Pampas grass has become quite popular; however, it is bad because it is considered invasive in various climates. Planted pampas grass often takes over the soil or your garden, much like weeds. This crowds other native plant types and tree seeds as it disperses over long distances.
This plant dates back and is native to South America. While this is not as serious an issue in areas such as its’ land of origin, it is still something to keep an eye out for. Regions that are no strangers to the unappealing side of pampas grass are California, Australia, and even New Zealand.
While it may be considered a luxury plant that many individuals like to decorate their homes with, there is a greater story behind pampas grass. However, it is illegal to sell this grass in certain areas on the NSW north coast.
Pampas Grass, Cortaderia Selloana
There are various pampas grass species, such as hardy pampas grass, which can grow anywhere from eight to 12 feet. It is essential to identify which type you are dealing with, as not all have adverse effects. How do you tell between the good and the not-so-good?
Weedy species that spread, such as Cortaderia Jubata, are dreaded by environmentalists. This type of pampas grass has sharp as well as harsh leaves and unattractive plumes. These leaves can also cut you. If you see this plant, stay as far away as possible. Another type of pampas grass is C. Selloana. This can be identified by its’ male and female flowers and the full hairs on the plumes. While pampas grass can survive in winter, it is not ideal as they do get dried out and do not bloom in this weather. They need sunlight during the day.
Some cities have taken steps to try and control the amount of pampas grass that grows by planting other plants near them so they get trimmed down or pulling them out altogether if they get too big or start choking out other plants.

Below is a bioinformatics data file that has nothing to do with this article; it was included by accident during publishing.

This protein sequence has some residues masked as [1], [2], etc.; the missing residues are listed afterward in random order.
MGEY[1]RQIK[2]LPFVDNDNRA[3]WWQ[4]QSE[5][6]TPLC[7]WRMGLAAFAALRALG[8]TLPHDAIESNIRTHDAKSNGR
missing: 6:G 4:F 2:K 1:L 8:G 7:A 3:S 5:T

Why Clumps of Pampas Grass are Considered Harmful
Over the years, people have been warned to stay away from this grass without really understanding why. Let’s look at the facts:
- Pampas grass can grow uncontrollably.
- It creates a fire hazard.
- It is invasive towards other big and small plants.
- Pampas grass acts the same way a weed would.
- It could potentially damage your yard.
When to plant pampas grass?
Pampas grass should be planted in the springtime after the danger of frost has passed. This ensures that the seedling will not die before it has had a chance to become established. However, if there is a light frost after planting, no worries! Pampas grass has enough natural defenses that it will remain alive.
The pampas grass has a dramatic effect on a garden or landscape and will be a focal point of your yard. However, before you plant the pampas grass, be sure that there is plenty of water available as well as sunlight to help this plant grow.
Pampas grass in pots
Pampas Grass is a low maintenance evergreen that can be easily planted in pots. It looks great on patios, balconies or inside living rooms.
The plant can grow up to six feet tall, so it is very effective at creating a visual barrier which is especially good for blocking views of noisy neighbours. Pampas grass is available for purchase at many nurseries, garden centers or even hardware stores and can be grown from seeds or plants.
Never let the beauty of one of these small or large plants fool you. It is evident that pampas grass is not just a thing used to add to the aesthetic of one’s home. Do not think this for one second! This wild-growing plant damages other grasses and prevents other plants from living throughout any time of the year. If you know how to identify which type of pampas grass you are dealing with, the danger is reduced. If you want to plant pampas grass, make sure that it is in a place that is not going to overcrowd any other seed or items. Allow it to thrive.